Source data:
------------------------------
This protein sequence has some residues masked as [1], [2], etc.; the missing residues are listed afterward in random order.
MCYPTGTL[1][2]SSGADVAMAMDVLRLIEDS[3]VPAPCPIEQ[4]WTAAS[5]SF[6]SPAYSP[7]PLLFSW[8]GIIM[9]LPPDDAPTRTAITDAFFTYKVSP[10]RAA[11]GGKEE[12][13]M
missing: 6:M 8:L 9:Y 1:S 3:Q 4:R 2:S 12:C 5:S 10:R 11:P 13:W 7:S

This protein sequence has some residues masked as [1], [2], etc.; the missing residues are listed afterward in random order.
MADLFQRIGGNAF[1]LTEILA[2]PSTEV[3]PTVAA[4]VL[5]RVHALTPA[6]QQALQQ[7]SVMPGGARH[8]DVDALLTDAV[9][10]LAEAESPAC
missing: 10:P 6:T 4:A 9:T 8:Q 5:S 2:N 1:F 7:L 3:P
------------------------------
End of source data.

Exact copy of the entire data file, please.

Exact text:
This protein sequence has some residues masked as [1], [2], etc.; the missing residues are listed afterward in random order.
MCYPTGTL[1][2]SSGADVAMAMDVLRLIEDS[3]VPAPCPIEQ[4]WTAAS[5]SF[6]SPAYSP[7]PLLFSW[8]GIIM[9]LPPDDAPTRTAITDAFFTYKVSP[10]RAA[11]GGKEE[12][13]M
missing: 6:M 8:L 9:Y 1:S 3:Q 4:R 2:S 12:C 5:S 10:R 11:P 13:W 7:S

This protein sequence has some residues masked as [1], [2], etc.; the missing residues are listed afterward in random order.
MADLFQRIGGNAF[1]LTEILA[2]PSTEV[3]PTVAA[4]VL[5]RVHALTPA[6]QQALQQ[7]SVMPGGARH[8]DVDALLTDAV[9][10]LAEAESPAC
missing: 10:P 6:T 4:A 9:T 8:Q 5:S 2:N 1:F 7:L 3:P